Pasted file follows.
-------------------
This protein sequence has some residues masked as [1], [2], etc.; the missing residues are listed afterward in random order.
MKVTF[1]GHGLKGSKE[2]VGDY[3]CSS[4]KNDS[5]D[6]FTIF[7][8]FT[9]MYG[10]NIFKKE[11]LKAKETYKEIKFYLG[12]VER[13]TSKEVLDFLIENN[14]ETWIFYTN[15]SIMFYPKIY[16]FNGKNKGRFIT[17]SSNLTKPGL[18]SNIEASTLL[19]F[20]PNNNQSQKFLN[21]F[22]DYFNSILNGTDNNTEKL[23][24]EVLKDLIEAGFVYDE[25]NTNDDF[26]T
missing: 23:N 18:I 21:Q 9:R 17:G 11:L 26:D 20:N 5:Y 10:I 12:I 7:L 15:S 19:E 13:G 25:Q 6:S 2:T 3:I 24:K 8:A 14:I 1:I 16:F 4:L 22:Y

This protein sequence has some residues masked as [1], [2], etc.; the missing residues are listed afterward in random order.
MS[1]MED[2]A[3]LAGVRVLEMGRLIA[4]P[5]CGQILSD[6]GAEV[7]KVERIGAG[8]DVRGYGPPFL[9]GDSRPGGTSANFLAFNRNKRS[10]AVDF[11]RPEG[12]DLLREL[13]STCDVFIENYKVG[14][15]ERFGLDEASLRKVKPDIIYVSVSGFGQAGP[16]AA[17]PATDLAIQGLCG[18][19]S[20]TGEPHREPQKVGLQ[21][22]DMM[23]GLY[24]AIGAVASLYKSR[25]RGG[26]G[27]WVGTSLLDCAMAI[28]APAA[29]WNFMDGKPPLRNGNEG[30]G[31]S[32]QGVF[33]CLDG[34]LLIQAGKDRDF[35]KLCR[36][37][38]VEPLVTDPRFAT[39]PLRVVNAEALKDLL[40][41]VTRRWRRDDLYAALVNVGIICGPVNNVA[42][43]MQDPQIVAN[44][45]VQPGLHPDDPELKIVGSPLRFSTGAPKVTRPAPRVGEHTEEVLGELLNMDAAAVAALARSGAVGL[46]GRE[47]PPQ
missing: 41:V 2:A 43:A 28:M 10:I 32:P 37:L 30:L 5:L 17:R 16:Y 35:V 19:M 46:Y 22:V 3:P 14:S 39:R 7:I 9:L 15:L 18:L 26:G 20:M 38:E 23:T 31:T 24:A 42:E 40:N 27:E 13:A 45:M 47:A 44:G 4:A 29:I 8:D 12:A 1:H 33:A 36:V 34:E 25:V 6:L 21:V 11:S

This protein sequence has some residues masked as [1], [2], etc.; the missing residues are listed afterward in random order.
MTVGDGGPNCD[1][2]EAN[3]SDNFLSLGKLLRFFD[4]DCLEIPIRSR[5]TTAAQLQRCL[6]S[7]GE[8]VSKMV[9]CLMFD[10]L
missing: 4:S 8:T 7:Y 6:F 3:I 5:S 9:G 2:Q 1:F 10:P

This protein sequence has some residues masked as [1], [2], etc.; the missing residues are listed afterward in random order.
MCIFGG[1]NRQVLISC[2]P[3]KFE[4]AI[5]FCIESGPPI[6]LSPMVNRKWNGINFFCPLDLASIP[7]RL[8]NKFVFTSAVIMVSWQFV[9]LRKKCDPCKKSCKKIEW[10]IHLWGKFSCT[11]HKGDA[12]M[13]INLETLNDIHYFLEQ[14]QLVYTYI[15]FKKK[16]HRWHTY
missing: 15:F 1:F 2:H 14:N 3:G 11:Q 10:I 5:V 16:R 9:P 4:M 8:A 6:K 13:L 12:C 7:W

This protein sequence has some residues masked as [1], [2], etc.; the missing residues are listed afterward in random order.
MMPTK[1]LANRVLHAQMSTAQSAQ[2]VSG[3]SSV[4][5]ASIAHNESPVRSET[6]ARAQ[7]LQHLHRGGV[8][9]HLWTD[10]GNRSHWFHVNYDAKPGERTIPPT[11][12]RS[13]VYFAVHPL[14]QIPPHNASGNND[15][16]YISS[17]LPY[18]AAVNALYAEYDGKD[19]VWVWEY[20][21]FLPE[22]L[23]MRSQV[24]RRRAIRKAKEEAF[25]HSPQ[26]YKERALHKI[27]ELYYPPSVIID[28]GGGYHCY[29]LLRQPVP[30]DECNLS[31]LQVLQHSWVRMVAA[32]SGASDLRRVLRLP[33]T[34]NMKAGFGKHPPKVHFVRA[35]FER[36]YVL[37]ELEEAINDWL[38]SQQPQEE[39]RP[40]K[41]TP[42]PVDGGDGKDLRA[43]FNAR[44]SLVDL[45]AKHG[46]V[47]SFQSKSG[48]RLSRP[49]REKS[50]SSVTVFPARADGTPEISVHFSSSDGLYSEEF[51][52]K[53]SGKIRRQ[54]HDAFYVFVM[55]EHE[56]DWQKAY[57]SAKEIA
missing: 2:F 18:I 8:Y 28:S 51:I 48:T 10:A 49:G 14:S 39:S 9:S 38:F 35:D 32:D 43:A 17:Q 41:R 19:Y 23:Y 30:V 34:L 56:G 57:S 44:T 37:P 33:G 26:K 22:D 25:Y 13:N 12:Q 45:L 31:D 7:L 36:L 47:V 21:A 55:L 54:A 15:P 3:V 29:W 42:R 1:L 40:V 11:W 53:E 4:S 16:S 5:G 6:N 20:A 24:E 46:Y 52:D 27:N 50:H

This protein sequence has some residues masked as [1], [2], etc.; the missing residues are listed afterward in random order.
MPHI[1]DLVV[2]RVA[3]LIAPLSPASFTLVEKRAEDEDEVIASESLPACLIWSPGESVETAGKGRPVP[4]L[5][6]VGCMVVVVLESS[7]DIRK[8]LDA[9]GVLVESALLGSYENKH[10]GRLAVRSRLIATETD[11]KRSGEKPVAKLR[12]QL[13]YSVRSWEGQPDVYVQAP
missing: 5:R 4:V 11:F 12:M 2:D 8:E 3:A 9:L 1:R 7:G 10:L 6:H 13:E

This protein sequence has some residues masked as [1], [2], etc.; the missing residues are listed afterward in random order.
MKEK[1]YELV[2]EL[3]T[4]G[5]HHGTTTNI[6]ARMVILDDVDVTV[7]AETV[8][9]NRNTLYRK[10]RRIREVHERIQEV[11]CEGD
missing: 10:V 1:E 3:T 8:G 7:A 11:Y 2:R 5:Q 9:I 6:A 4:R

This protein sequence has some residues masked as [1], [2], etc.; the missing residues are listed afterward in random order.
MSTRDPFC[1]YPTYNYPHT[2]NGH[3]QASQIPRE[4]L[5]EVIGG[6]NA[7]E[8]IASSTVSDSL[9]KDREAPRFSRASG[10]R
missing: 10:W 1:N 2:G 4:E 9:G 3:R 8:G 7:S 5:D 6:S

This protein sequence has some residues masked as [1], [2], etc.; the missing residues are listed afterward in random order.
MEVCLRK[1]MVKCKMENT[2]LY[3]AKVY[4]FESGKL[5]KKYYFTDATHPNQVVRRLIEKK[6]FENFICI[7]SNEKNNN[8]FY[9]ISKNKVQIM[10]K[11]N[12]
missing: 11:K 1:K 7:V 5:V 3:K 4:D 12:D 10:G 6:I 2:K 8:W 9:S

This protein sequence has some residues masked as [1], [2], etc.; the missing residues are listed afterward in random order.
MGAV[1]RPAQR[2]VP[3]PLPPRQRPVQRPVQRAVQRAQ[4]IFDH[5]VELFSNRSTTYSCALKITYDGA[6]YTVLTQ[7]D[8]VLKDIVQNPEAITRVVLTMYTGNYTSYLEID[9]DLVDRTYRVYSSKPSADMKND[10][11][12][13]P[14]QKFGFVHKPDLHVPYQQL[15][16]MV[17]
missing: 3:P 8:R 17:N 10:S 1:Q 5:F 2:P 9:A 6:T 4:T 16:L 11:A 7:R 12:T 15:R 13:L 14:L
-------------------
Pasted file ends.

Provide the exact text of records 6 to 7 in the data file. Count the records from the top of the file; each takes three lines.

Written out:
This protein sequence has some residues masked as [1], [2], etc.; the missing residues are listed afterward in random order.
MPHI[1]DLVV[2]RVA[3]LIAPLSPASFTLVEKRAEDEDEVIASESLPACLIWSPGESVETAGKGRPVP[4]L[5][6]VGCMVVVVLESS[7]DIRK[8]LDA[9]GVLVESALLGSYENKH[10]GRLAVRSRLIATETD[11]KRSGEKPVAKLR[12]QL[13]YSVRSWEGQPDVYVQAP
missing: 5:R 4:V 11:F 12:M 2:D 8:E 3:A 9:L 1:R 7:G 10:L 6:H 13:E

This protein sequence has some residues masked as [1], [2], etc.; the missing residues are listed afterward in random order.
MKEK[1]YELV[2]EL[3]T[4]G[5]HHGTTTNI[6]ARMVILDDVDVTV[7]AETV[8][9]NRNTLYRK[10]RRIREVHERIQEV[11]CEGD
missing: 10:V 1:E 3:T 8:G 7:A 11:Y 2:R 5:Q 9:I 6:A 4:R